Full Circle

At Nohr Gallery

Speaking at the Nohr Gallery, UW-Platteville, 4/12/17. Photo by Darlene Masters.

Trigger Warning: This post is about child sex abuse and also suicide. Please take care of yourself first and foremost.

Since coming out publicly as a survivor of child sex abuse about seven years ago I have written articles, blog posts, a play, and a memoir, spoken at conferences and events around the state and even as far afield as MaleSurvivor’s 14th International Conference in New Jersey, and have been interviewed on radio and television. For me it is important to speak about my experience so that others know they are not alone and to educate the public. I believe that as a society we don’t talk enough about sexual assault and about how to end it. I also believe that without survivors sharing their personal stories it is too easy to see it as a distant problem. Regardless of the issue–sexual abuse or other–personal stories tend to lead to a better understanding through the connection with the human being sharing the story. Whenever I am asked to speak I do my best to accept the invitation and tell my story.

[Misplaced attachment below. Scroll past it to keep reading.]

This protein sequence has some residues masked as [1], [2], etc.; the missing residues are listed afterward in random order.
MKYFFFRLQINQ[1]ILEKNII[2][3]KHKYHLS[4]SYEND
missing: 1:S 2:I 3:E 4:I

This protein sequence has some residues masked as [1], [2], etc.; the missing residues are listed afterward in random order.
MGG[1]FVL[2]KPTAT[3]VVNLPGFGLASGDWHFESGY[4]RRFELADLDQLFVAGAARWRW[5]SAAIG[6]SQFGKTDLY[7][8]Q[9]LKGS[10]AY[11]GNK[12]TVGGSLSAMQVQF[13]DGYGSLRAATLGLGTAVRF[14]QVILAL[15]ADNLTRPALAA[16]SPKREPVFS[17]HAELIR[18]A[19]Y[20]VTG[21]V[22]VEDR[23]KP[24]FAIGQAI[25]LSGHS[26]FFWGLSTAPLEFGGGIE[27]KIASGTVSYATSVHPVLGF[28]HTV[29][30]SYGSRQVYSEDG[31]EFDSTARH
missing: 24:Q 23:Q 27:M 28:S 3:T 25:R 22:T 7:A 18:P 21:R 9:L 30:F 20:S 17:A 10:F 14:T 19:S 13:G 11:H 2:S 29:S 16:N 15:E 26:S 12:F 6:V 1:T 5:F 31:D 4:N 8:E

Recently I was invited by the Dean of Students Office, Family Advocates, University Counseling Services, and the Doyle Center to speak at the University of Wisconsin-Platteville this past week as part of their Sexual Assault Awareness Month activities. I was excited by the prospect and more nervous than I had ever been about a speaking engagement, primarily because I had lived in Platteville for several years and it was only twenty miles from my hometown where the bulk of the abuse took place. It was also the city where I came out as a gay man, where I toyed with suicide two different times, where I confronted the person who abused me as a child, where I turned to alcohol in a very heavy way to mask my pain and avoid confronting the truth of my life.

To be honest Platteville in 1979 was a horrible place to come out, but it was also the place where I accepted myself and first started speaking publicly. My gay friends and I belonged to the campus gay and lesbian group and we would go into classrooms and talk about what it meant to be gay and do question-and-answer sessions. Speaking at the university this week was like coming full circle, but it was also like a bullied kid going back to the junior high where all the bullying took place decades earlier. Time had passed, but place can hold memories. In fact the room in which I spoke was on a corner where almost forty years ago a carload of college students had stopped their car and yelled “faggot” and other obscenities as they threw empty beer bottles at me.